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2020 Kia Telluride Preview

Chiseled looksStandard safety gearLots of tech availableDecent towing abilityDISLIKES
Do we need another three-row crossover SUV?Might be down on powerStiff competitionThe 2020 Kia Telluride looks good, but it may need more than that to lure buyers from more established three-row crossover SUVs.
With the 2020 Telluride, Kia dealers now have a full-size, three-row crossover SUV capable of hauling a family of eight while tugging a 5,000-pound trailer.



Asus ZenBook 14 (UX433) Review: Hands-on

Asus has revamped the ZenBook line with a whole new design - we take a look at IFA 2018, including the new lighter build, redesigned hinge, and light-up numpad that's actually built into the touch pad.

  • To be confirmed
The latest version of the Asus ZenBook only came out in the UK this summer, but the company isn’t wasting any time getting an updated version out, using IFA 2018 to unveil a huge redesign to the whole ZenBook line.

Along with a total design revamp for all three new models - 13in, 14in, and 15in - the two smaller versions also include one very novel new feature: a numpad built into the touch pad. We went hands-on with the 14in model at IFA, and here’s what we found out.

We’re waiting on full confirmation of the release date and price of the new ZenBook models, but don’t expect to see them until later in 2018 - or even perhaps early 2019.

This year’s previous ZenBook 13 model started from £999/$999, so we’d expect to see similar pricing in the new line - naturally with more expensive starting points for the larger screen sizes.

The ZenBook line has had a massive design overhaul since the models that were unveiled at CES earlier in 2018, and the ZenBook 14 now features smaller bezels, a new hinge, and a more premium finish than any previous ZenBook.

Thanks to the new bezels and other design tweaks this is a seriously compact laptop, with a 92 percent screen-to-body ratio and a body that’s smaller than most 13in laptops, let alone rival 14in models, measuring 31.9x19.9x1.59cm. It’s pretty light too, weighing 1.09kg with the optional anti-glare display, and slightly more at 1.19kg with the standard screen.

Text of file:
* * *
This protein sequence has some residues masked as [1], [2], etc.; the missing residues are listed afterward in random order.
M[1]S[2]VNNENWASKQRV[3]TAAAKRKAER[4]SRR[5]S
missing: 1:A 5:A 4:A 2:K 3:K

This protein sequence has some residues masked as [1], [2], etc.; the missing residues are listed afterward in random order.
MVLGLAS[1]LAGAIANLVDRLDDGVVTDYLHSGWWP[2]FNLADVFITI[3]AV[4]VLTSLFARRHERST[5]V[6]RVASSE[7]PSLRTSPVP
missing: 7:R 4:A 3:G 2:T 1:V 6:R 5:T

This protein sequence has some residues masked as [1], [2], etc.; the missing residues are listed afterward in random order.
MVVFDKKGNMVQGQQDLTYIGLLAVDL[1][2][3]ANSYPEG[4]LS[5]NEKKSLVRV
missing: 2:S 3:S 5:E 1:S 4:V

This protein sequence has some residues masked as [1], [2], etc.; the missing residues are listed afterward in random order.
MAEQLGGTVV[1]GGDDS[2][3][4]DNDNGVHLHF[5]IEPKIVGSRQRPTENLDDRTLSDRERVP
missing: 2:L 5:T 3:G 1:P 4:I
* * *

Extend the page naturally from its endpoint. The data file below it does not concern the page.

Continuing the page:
It's a little thicker, at 1.59cm, but that's still fairly slim. This is clearly thicker (and in fact heavier) than ultra-slim models like Acer's revamped Swift 5 and Swift 7, but it also packs more ports and power into the space, so this is almost certainly a smart trade-off for most users.

The lid has the same spun metal finish as most previous models - the best indicator that this is still a ZenBook - while the rest of the body has an anodized metal finish available in either Royal Blue or Icicle Silver (pictured).

Whichever colour you opt for, there’s also a rose gold trim across the Harman Kardon speakers, which sit immediately above the keyboard. We suspect some people might not like the interruption to the design, but we’re fans. It’s a subtle touch that breaks up the body, while drawing attention to the next major design change: the hinge.

All three of the new ZenBook models now feature Asus’s ‘ErgoLift hinge’, which is a fancy name for a simple hook design that helps lift the back of the laptop up as you open it. That both puts the keyboard at a more comfortable angle for typing and handily improves both cooling and audio performance according to the company.
The keyboard in the ZenBook 14 is nothing special - it’s a pretty standard laptop keyboard with a fairly unobjectionable typing feel and a shallow action - though Asus has done a nice job of keeping it low and flat against the body of the laptop.